How Typically, Dose, When to Give

You’ve heard that teething is bad, but is it really so? Can’t you just give a baby a teether or cold washcloth and move on?

Well – not always. Sometimes toothaches are so bad that they warrant medical relief – and Tylenol is often considered the first choice because it is generally safe for young babies.

However, since teething can take a long time (read: months and months), you cannot infuse your child with Tylenol 24/7. Learn about when to give it to your baby, how to use it safely, and how it can hold up against other pain relief options.

You may not remember what it felt like when your 6 year old molars or wisdom teeth came in, but be assured: yes, teething is uncomfortable!

To be clear, it might not cause “pain” in the traditional definition of the word. Some experts believe that teething creates a dull, sore, or possibly even itchy sensation – which is why babies chew and gnaw to soothe their irritated gums during their worst teething attacks.

Some babies are barely affected by teething, while others appear to be more acutely affected. In either case, it’s reasonable to assume that your baby will notice something in their mouth – and may not like the feeling.

Since babies cannot tell you how they are feeling, it can be difficult to know if or when they are in pain. Some common symptoms that your baby may be uncomfortable with include:

  • unusual excitement or irritability
  • extreme attachment (i.e. not wanting to be knocked down)
  • Difficulty sleeping while napping or before bed
  • pulling on their ears

Also, especially for teething troubles, you may find that your baby is drooling more – hello, 10 bibs a day! – along with sore or swollen gums and a desire to chew everything within reach.

Some parents believe that teething can cause a fever, but that’s not entirely true: while teething can raise your child’s body temperature by a smidge, it shouldn’t cause a real fever as it can with illness.

Officially, the manufacturers of Tylenol advise parents to speak to doctors about treating children under 2 years of age. We agree – but according to the American Academy of Pediatrics (AAP), if they are older than 3 months, you can use your child’s weight to determine the correct dosage.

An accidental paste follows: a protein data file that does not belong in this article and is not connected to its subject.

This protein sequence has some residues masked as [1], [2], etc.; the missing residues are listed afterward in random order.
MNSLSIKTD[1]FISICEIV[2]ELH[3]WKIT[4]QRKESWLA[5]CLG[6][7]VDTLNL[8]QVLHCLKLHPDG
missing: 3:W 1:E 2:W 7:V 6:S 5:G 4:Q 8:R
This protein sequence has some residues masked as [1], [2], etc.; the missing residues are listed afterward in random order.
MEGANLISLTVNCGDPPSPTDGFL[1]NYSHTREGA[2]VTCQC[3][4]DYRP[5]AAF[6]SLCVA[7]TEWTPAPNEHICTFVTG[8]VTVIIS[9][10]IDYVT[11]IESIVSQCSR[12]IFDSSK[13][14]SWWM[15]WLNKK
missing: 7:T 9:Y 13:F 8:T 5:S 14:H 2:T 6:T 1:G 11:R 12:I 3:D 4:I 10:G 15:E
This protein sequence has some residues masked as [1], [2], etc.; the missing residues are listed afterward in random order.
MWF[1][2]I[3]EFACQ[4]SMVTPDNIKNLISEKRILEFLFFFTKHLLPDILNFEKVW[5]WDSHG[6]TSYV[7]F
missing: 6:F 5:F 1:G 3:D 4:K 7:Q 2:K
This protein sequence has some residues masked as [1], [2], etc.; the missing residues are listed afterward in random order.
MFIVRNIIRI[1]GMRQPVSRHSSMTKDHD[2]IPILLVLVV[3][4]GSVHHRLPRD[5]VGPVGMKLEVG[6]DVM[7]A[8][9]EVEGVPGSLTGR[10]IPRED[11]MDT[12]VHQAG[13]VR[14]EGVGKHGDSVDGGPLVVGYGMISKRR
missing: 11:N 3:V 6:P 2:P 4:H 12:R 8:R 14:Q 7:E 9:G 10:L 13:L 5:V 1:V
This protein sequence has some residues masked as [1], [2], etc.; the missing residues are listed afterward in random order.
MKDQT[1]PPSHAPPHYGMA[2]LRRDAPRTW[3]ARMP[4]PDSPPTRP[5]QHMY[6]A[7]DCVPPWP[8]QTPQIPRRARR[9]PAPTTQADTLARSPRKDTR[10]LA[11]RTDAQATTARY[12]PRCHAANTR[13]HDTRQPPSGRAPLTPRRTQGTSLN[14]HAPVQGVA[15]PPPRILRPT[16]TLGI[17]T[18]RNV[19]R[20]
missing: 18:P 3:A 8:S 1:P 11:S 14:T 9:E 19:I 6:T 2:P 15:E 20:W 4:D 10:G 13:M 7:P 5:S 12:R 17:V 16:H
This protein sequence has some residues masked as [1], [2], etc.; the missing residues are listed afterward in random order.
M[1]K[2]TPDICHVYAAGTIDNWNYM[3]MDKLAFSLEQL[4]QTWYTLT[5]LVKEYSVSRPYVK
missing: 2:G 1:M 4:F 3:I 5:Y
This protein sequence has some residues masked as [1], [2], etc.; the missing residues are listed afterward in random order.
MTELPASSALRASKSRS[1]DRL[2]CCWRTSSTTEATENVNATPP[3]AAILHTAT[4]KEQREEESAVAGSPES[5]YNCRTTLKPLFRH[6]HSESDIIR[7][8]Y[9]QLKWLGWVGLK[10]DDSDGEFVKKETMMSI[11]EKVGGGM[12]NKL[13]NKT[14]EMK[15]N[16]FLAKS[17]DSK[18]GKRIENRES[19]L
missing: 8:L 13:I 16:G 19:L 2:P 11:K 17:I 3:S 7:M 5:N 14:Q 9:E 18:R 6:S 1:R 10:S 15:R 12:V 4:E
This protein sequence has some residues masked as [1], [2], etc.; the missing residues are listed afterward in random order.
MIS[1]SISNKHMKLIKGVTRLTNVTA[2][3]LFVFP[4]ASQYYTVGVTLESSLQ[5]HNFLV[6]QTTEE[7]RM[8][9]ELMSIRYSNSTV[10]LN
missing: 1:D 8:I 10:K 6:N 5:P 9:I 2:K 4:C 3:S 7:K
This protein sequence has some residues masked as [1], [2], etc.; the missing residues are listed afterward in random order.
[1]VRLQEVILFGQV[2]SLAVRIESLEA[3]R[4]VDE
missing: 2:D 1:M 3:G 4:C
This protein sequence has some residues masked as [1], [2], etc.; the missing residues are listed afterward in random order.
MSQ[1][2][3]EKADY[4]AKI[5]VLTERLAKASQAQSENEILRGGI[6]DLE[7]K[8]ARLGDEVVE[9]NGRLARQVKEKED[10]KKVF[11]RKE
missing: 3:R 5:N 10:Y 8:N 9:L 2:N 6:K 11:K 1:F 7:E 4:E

Since teething usually begins between 4 and 6 months, you can safely give teething Tylenol.

You can – and should! – Always talk to a doctor about the correct dosage for your baby’s weight if they are younger than 2 years. These are the general weight dosage recommendations that can be used as a starting point when talking to a doctor.

  • Regardless of whether you buy infant or toddler formula, liquid medication or tablets, every pediatric Tylenol now contains the same strength of medication per dose: 160 milligrams. This standardization simplifies the dosage. For liquid medication that you are likely to give your baby, this equates to 5 milliliters (ml).
  • For infants between 6 and 11 pounds, the typical dosage according to the AAP is 1.25 ml. The dose increases from there by about 1.25 ml for every 5 pounds of weight.
  • Older babies may be able to take a chewable or dissolvable tablet, but this is child dependent. You can give liquid medication to your child at any age.
  • You can give your child a new dose every 4 to 6 hours as needed, but you should not give them more than 5 doses per AAP in a 24 hour period.
  • It may be better to use Tylenol for teething relief at night or before long naps to help distract your child from their discomfort. During the day, you can try relying on teething rings to distract them from the pain. Talk to your pediatrician about giving your child a dose 1 hour before bed so that they can take full effect before bed or at lunchtime.
  • Remember to always use the meter that came with your box of Tylenol. You are guaranteed to receive an accurate amount of medication. Other devices may not be standardized to the Tylenol metering system.

For babies older than 6 months, Motrin is also an option for toothache relief. Tylenol is often recommended as a first line of defense because you can give it to younger babies and Motrin can cause stomach upset in some children.

Tylenol may be better tolerated by your child, but there is no significant difference in how effective the two medicines are for treating toothache. It just depends on your baby’s age and how well they react to the active ingredient.

Wondering what to do instead of giving your baby another dose of Tylenol to make them feel better? There are a few good teething troubles at home like:

  • offers them bite toys
  • Let them chew on a cold washcloth or baby toothbrush
  • Give them cool, soft foods to eat, such as fruit puree in a mesh feeder (if they are eating solids).

You can use these home remedies as often as needed, especially if you are using less Tylenol to relieve toothache. However, you should avoid the following remedies to treat your baby’s discomfort as pediatricians do not consider these to be safe options:

The good news is that you can treat toothache at home with a combination of natural remedies and over-the-counter (OTC) infant pain relievers after consulting a doctor about dosage. Teething does not usually require a pediatrician appointment.

Of course, you can ask your doctor for advice if you:

  • You find it difficult to deal with your child’s teething
  • feel that they often need Tylenol pain relief
  • I wonder what you can do to help

It is also possible that something else happens besides teething. If your child seems heartbroken, it is wise to report to the pediatrician.

Tylenol at 160 ml per dose is generally considered safe to administer to babies older than 3 months every 4 to 6 hours as needed. The correct dosage depends on your child’s weight. Therefore, be sure to ask your doctor for dosage recommendations.

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